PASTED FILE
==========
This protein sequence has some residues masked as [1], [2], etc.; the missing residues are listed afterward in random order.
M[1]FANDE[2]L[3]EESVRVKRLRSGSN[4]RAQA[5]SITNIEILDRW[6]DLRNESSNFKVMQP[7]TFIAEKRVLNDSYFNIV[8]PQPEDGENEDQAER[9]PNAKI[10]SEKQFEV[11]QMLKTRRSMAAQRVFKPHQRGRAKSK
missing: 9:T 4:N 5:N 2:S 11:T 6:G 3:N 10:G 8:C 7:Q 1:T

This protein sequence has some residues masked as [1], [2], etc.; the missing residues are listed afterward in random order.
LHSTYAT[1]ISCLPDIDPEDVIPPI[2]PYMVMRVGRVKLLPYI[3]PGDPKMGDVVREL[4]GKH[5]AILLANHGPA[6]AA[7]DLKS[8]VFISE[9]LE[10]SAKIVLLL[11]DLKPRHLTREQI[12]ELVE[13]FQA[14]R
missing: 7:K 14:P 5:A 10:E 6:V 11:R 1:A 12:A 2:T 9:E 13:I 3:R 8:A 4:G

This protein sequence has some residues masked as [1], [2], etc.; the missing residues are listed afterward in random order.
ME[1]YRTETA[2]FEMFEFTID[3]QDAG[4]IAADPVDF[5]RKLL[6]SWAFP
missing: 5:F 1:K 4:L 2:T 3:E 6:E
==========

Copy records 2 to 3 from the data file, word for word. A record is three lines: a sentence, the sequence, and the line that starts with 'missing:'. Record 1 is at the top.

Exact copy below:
This protein sequence has some residues masked as [1], [2], etc.; the missing residues are listed afterward in random order.
LHSTYAT[1]ISCLPDIDPEDVIPPI[2]PYMVMRVGRVKLLPYI[3]PGDPKMGDVVREL[4]GKH[5]AILLANHGPA[6]AA[7]DLKS[8]VFISE[9]LE[10]SAKIVLLL[11]DLKPRHLTREQI[12]ELVE[13]FQA[14]R
missing: 7:K 14:P 5:A 10:E 6:V 11:R 1:A 12:A 2:T 9:E 13:I 3:R 8:A 4:G

This protein sequence has some residues masked as [1], [2], etc.; the missing residues are listed afterward in random order.
ME[1]YRTETA[2]FEMFEFTID[3]QDAG[4]IAADPVDF[5]RKLL[6]SWAFP
missing: 5:F 1:K 4:L 2:T 3:E 6:E